Study points to yet another reason to maintain a healthy weight,,,,,,
TUESDAY, June 23 (HealthDay News) -- Being overweight or obese as a young adult increases the risk for pancreatic cancer, and obesity in middle age is linked with poorer survival from the disease, a new study finds.
Pancreatic cancer is the fourth leading cause of cancer-related death for men and women in the United States. As the number of people who are overweight and obese has increased in the past two decades, evidence has grown that excess body weight is a risk factor for pancreatic cancer.
"The stronger association of excess body weight at earlier adulthood with risk of pancreatic cancer suggests that weight control at younger age should be the primary preventive strategy to reduce the risk of pancreatic cancer," said study researcher, Donghui Li, an associate professor in gastrointestinal medical oncology at the University of Texas M. D. Anderson Cancer Center in Houston.
The report is published in the June 24 issue of the Journal of the American Medical Association.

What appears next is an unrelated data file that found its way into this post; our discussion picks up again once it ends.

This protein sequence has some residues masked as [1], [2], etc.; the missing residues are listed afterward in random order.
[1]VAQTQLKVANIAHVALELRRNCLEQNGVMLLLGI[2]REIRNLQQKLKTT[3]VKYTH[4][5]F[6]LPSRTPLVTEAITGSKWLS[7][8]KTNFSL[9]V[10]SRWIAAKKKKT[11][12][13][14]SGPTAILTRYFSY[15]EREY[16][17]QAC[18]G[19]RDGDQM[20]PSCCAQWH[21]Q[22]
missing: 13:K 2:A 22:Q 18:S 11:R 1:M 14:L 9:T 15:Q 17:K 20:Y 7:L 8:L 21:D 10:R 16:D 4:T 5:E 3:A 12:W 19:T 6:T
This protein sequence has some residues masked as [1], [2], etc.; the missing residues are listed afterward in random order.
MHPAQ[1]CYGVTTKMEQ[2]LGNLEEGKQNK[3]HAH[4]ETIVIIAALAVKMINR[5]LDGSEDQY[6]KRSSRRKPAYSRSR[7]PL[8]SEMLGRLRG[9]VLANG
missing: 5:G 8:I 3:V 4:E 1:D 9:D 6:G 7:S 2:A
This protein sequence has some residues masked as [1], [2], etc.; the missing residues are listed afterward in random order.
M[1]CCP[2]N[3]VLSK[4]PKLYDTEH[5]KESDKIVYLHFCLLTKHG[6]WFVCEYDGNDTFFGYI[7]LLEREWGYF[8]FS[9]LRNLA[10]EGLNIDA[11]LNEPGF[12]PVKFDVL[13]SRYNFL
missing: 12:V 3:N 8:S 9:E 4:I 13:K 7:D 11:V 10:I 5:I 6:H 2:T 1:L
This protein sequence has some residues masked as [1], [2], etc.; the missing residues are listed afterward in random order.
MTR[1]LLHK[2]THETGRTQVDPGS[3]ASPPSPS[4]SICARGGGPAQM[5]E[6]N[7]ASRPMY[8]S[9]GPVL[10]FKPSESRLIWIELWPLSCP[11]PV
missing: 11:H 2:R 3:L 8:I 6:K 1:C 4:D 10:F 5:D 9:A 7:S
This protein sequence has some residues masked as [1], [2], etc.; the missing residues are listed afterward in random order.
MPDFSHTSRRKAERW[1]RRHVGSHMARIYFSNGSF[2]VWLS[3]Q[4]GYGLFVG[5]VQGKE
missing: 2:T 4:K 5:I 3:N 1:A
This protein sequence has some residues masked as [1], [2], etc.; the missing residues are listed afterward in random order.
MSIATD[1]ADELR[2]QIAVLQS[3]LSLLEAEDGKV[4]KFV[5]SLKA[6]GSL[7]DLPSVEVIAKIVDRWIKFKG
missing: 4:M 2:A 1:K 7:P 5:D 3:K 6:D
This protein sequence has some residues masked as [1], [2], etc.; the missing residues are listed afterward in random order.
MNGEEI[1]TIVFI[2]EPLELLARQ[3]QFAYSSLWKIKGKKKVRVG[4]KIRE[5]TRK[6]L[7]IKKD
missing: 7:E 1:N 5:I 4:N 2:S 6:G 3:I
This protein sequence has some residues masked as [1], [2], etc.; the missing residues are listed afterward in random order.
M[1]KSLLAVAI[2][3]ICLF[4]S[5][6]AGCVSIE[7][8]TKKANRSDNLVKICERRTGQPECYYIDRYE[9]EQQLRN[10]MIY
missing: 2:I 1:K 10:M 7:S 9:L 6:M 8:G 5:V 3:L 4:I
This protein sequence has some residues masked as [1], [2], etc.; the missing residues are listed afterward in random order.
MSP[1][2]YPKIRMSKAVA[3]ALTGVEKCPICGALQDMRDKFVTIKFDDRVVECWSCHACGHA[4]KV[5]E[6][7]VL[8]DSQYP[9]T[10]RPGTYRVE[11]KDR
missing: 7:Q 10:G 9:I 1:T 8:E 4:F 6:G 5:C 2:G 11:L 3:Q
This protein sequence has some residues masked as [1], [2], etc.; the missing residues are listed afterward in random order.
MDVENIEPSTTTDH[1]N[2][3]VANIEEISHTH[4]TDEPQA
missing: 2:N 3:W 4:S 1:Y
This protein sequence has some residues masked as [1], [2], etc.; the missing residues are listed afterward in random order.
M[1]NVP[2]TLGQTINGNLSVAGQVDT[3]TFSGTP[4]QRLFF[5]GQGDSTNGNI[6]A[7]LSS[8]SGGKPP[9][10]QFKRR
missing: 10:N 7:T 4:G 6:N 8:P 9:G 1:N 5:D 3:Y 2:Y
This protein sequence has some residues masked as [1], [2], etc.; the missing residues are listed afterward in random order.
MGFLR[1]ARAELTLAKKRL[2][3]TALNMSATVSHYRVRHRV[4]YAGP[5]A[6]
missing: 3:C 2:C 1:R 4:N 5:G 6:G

Li's group collected data on 841 people with pancreatic cancer and 754 healthy people.
They found that people who were overweight between ages 14 and 39 or who were obese between ages 20 and 49 had an increased risk for pancreatic cancer. The association was stronger in men than in women, the researchers noted. Those who were overweight or obese and also smoked had an even greater risk.
"For example, in your 30s, overweight was associated with 60 percent increased risk of pancreatic cancer and obesity was associated with a two- to threefold higher risk of pancreatic cancer," Li said.
The risk of cancer leveled off for those who started to become overweight or obese at age 40, and the risk became nonsignificant for those whose excessive weight gain did not start until after age 50, Li added.
In addition, people who were o
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